Huskies strokin’ ball in hopes of repeating region championshipSep 08, 2023 12:03PM ● By Julie Slama
Hillcrest High’s coach expects his No. 1 singles player Fabiana Gonzalez, seen here playing against Alta Aug. 10, to be a state champion contender this year.
Fabiana Gonzalez picked up a tennis racket when she was 3. In Venezuela, she spent a dozen hours every week practicing her stroke, challenging herself to get better.
Her first tournament was at age 10.
“We played on a super small court because it was an orange ball tournament,” she said. “I hit the ball hard, but it was out (of bounds) because of the shorter court. I lost in the first round. I played Camila (Andrade) and that’s how we met. We became friends and our parents became friends.”
Fast forward six years and now, Gonzalez is still perfecting her stroke as she, and Andrade, both play tennis for Hillcrest High.
Juniors Gonzalez and Andrade are the Huskies No. 1 and No. 2 singles players, respectively, on a team that only has five seniors.
“I have a very young team, but I have five varsity players who returned,” said head coach Creighton Chun. “Every year, we’ve been getting better. We graduated two key players, Sowmya Paritala, who was strong at third singles, and Lily Greenwood, who played on our No. 1 doubles team.”
Even with the returners, Chun said this season started early.
“There was one week after tryouts then you have your team, but you still have to figure out who is playing varsity and JV with challenge matches and who is playing which position and get those things settled right off because the season starts before school,” he said. “Then, some of that may change for a game because a player may be gone on vacation yet.”
The Huskies had five matches scheduled before school began. As of press deadline, they had won one and lost two.
Chun plans to continue to hold challenge matches through the season, “so girls will have a chance to move up into varsity.” He also may move players around to play singles or doubles with different partners.
“We will see who they match up and play well together with,” he said. “When you have a girl that’s coming every day to practice, getting better and improving, she should be rewarded if she plays better—and you want your best person to play.”
Besides Gonzalez and Andrade, several players—senior Anna Fetzer, junior Jacklyn Wei, junior Ava Butler, sophomore Ava Booker, sophomore Rosemary Lu, and others—may be playing singles or doubles to determine the best matches, he said.
This year, the Huskies have 33 players on the team, the largest in recent history, Chun said, adding that after years of trying to find tennis courts to practice and compete on because of the rebuild of Hillcrest High, players now can use the new courts on campus.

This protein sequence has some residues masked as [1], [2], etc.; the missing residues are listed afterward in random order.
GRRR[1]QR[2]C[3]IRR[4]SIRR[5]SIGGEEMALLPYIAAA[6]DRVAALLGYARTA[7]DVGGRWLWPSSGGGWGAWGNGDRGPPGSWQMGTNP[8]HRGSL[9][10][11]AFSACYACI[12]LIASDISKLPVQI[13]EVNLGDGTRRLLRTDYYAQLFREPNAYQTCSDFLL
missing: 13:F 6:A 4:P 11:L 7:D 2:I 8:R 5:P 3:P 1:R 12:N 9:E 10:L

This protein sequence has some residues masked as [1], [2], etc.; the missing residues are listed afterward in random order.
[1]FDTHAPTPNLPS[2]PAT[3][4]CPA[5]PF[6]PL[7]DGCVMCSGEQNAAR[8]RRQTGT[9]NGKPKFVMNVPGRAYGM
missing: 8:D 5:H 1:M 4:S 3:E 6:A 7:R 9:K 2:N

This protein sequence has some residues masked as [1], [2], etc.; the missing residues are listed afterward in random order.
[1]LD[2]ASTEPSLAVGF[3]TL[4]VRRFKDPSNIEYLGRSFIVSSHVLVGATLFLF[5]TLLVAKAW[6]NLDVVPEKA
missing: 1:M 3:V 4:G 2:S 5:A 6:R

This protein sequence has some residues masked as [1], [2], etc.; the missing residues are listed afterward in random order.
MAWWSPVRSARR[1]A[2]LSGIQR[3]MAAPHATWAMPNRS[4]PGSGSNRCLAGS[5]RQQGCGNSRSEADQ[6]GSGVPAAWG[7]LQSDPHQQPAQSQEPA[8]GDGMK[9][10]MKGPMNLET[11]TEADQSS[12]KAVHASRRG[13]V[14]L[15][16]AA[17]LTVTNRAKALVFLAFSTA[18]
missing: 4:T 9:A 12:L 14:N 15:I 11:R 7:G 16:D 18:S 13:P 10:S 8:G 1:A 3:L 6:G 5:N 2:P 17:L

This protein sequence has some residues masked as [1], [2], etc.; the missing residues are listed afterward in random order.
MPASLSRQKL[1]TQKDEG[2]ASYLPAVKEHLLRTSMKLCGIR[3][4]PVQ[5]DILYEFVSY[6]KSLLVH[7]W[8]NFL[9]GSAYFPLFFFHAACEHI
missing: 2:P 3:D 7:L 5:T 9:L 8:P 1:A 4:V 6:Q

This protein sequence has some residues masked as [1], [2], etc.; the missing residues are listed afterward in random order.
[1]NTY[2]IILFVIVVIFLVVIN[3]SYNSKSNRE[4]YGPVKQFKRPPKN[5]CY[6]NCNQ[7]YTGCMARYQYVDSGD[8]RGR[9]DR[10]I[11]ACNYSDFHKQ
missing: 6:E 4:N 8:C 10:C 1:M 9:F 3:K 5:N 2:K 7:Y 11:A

“We don’t have to have split practices or locations because we have enough courts right here and that’s a big difference. It will help to build our program,” he said, adding that the team also has a tennis ball machine. “That’s a game changer. Now my brother (Chris, his assistant coach) and I can be coaching, have one court set up with the ball machine going for some players to work on groundstrokes or volleys while we can work with other players. This way, girls won’t be waiting for their turn to do some drills so we can build this into a more competitive program.”
Chun even scheduled some non-region competitions amongst the new region they’re playing, 4A region 10.
“I’m just giving my team some practice before region; we’re going for the championship,” he said about the Sept. 13-14 region championship that Hillcrest is hosting, about two weeks before state, Sept. 29-30. “Fabiana is one of the favorites for the state title. Last year, she should have made it to at least to the semis, if not for her wrist injury.”
Gonzalez said although she had treatments, “I kept playing even when it was hurting. I wanted to play my matches for high school. After state I took a break for a couple weeks from tennis and just worked out to stay in shape.”
That gave her an opportunity to heal before playing tougher competition in U-18 tournaments this summer as a 16 year old.
“I wanted to get better rankings to play in bigger tournaments. I play tennis to get better,” she said.
It was her dad, who sometimes calls her “Serena” (after former American tennis professional Serena Williams “because he loves her game”), who put Gonzalez and her eighth-grade sister, Luci, in tennis lessons because “he liked watching it a lot.”
“I love tennis,” Gonzalez said. “I like that it creates discipline for me to work on things. The best thing is playing competitively in tournaments.”
The Gonzalez family came to the U.S. when she was 12.
“The economy is not great in our country, so our money wasn’t strong and it was getting harder to pay for stuff to live. We decided to come here so we would have a future to go to college and have more opportunities,” she said, adding she wants to play tennis at a college in Florida, California or “somewhere hot.”
The honor roll and advanced placement student practices two hours daily with her club team. Andrade plays with a different club.
“In Venezuela, we played each other a lot of times, usually in the state tournament. But here in Utah, we’ve only played to see who is No. 1 and No. 2 at the school. She knows how to play deep and then she’ll drop shot you,” Gonzalez said, adding that she personally likes to play the baseline and when the opportunity arises, “be aggressive to finish the point fast.”
She believes in her teammates.
“We have a good team; we have good doubles teams,” Gonzalez said. “We want to win region back-to-back and we want to play to win at state.” λ